EMDR therapy has been shown to be helpful in resolving symptoms caused by traumatic events including intrusive thoughts, panic, phobias, depression, painful sensations, and emotional distress including excessive guilt, anger, grief and fear, recurring nightmares and behavioral symptoms as avoiding formerly enjoyable activities.
Adult, adolescent, and child survivors of single incident traumas, multiple traumas, and of childhood abuse have responded positively to EMDR therapy. Victims of crime, combat veterans, and survivors of disasters have all benefited from EMDR therapy.
It is important to understand that EMDR therapy is not a panacea. While EMDR therapy has helped alleviate a wide range of trauma based symptoms for millions of people around the world, not every person and not every symptom is amenable to treatment with EMDR therapy. An appropriately trained mental health professional will gather information over one or more sessions to determine whether a person is a good candidate for EMDR therapy. Then it may take one or more "reprocessing" sessions to determine whether a person will respond positively to EMDR therapy.
How long will treatment take?
Studies show that symptoms related to a single traumatic incident can often be resolved in a total of three to six sessions. This includes sessions for history taking, treatment planning, preparation, reprocessing sessions and reevaluation. Treatment for survivors of multiple traumas will take longer. Survivors of prolonged trauma such as combat trauma and persistent childhood neglect and abuse have also been shown to benefit from EMDR therapy, but to achieve comprehensive improvements, more lengthy treatment is needed.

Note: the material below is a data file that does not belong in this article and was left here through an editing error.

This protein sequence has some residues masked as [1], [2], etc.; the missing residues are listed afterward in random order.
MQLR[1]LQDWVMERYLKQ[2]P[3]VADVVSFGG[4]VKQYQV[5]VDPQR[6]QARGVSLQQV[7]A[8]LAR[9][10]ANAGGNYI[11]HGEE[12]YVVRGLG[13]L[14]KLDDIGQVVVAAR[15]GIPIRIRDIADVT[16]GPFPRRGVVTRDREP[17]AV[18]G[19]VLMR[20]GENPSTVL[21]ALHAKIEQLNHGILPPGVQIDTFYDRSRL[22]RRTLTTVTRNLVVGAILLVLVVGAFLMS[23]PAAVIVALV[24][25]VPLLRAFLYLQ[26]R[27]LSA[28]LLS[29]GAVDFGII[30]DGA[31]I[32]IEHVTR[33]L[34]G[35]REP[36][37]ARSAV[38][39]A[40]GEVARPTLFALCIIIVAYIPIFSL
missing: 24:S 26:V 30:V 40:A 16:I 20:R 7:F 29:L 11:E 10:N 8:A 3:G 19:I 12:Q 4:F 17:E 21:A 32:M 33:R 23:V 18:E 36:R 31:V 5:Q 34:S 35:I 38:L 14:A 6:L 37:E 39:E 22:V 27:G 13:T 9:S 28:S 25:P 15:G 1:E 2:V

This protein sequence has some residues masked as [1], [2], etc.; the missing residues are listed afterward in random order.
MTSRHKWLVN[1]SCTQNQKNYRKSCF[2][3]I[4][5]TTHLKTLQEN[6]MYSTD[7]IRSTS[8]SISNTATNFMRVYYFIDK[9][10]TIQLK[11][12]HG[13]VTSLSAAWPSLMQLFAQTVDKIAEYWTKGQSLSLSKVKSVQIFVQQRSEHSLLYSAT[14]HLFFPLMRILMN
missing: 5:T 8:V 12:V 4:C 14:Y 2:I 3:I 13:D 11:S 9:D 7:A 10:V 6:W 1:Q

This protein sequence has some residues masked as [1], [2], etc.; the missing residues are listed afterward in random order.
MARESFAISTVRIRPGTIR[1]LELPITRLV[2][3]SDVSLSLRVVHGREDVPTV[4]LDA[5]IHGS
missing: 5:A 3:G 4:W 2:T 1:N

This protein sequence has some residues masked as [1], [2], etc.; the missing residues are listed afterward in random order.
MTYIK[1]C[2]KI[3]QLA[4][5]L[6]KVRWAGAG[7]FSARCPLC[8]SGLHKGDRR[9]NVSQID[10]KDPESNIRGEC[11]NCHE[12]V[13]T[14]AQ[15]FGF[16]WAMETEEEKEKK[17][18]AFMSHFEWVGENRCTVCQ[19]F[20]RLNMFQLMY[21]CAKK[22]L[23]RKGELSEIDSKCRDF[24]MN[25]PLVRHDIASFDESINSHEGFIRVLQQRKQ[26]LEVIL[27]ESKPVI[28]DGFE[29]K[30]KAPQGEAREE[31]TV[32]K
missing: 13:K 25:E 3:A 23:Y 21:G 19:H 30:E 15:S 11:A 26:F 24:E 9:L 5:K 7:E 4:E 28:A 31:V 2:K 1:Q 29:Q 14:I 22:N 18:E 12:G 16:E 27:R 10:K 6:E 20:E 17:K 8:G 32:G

EMDR "reprocessing" is offered only within the safety of an established therapeutic relationship and after gathering enough information to develop a specific treatment plan. Your EMDR psychotherapist can often give you an estimate of the anticipated length of treatment after the first two or three visits.